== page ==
Tips Dealing With The Haze

There’s a bad day in Southeast Asia as Singapore and Malaysia get haze. The haze full of pollutants and asthma people will suffer more.

Haze in Singapore
During bad hazy days, children with moderate or severe asthma have to be more careful because the high concentration of particulate matters in the smoke haze may irritate the sensitive airways and trigger off an attack. For non-asthmatic children, bad hazy conditions would also bring on mild symptoms like irritation of the eyes, nose or skin rashes.

The particulate matters found in the hazy air may also affect the elderly who already have underlying heart and lung diseases and cause them to cough or become breathless.

When the air is too polluted, say the PSI reading falls within the unhealthy range, it is better for elderly persons to stay indoors. They should rest well, sleep well and drink lots of water to flush away any irritants that get into the airways. This way, they can avoid falling sick because once they’re ill, it may be difficult to recover while the air is still thick with smoke haze.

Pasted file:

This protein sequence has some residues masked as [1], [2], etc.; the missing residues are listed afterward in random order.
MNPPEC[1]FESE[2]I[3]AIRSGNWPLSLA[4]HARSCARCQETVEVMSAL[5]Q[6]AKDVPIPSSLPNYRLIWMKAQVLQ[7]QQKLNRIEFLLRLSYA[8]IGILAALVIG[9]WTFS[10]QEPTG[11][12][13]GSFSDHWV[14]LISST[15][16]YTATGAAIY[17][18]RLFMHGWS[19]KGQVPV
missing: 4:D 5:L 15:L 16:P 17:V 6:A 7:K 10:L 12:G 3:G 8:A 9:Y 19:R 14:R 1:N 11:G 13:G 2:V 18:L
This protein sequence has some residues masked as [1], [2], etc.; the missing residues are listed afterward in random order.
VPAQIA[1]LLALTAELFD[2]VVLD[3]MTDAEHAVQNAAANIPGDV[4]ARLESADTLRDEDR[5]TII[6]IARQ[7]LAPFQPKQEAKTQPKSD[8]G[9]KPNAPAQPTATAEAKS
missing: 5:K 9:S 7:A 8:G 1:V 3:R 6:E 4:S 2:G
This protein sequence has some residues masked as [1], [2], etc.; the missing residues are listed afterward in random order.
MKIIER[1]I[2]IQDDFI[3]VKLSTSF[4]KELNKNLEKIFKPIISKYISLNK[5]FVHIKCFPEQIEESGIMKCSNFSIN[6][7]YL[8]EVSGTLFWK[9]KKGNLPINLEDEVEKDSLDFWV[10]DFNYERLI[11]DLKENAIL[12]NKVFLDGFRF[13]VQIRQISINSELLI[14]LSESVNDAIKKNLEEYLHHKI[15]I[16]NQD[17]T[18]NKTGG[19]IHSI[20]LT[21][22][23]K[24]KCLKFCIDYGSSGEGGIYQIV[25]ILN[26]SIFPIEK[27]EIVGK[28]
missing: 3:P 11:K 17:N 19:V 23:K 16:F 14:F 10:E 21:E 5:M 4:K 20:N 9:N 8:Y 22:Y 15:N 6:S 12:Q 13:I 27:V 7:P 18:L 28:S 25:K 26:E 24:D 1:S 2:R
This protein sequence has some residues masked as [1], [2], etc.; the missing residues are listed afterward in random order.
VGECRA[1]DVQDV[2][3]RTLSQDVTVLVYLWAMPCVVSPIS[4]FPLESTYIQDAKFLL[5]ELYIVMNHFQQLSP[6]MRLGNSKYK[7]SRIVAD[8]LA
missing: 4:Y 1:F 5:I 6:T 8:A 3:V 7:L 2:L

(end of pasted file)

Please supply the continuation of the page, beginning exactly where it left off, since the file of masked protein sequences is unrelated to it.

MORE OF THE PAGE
Take note if you have the following symptoms of asthma:

  • Wheezing sound
  • Cough particularly at night
  • Difficulty in breathing
  • Chest tightness

Take Extra Care
A few simple measures can help beef up our body’s immune system.

  • Drink more water
  • Drink less coffee or alcohol

Eat more

  • Green leafy vegetables and fruit
  • Oily fish like sardines
  • Nuts

Consume less

  • Dairy products
  • Sugar
  • Red meat

Source :- FB Singapore General Hospital

Other than that I’m recommend you some other tips dealing with the haze

  • Avoid outdoor activity.
  • Use mask if going outside
  • Use eye drop to clean the eyelids
  • Frequently wash your hand
  • Avoid smoking
  • See your doctor immediately if your condition worse

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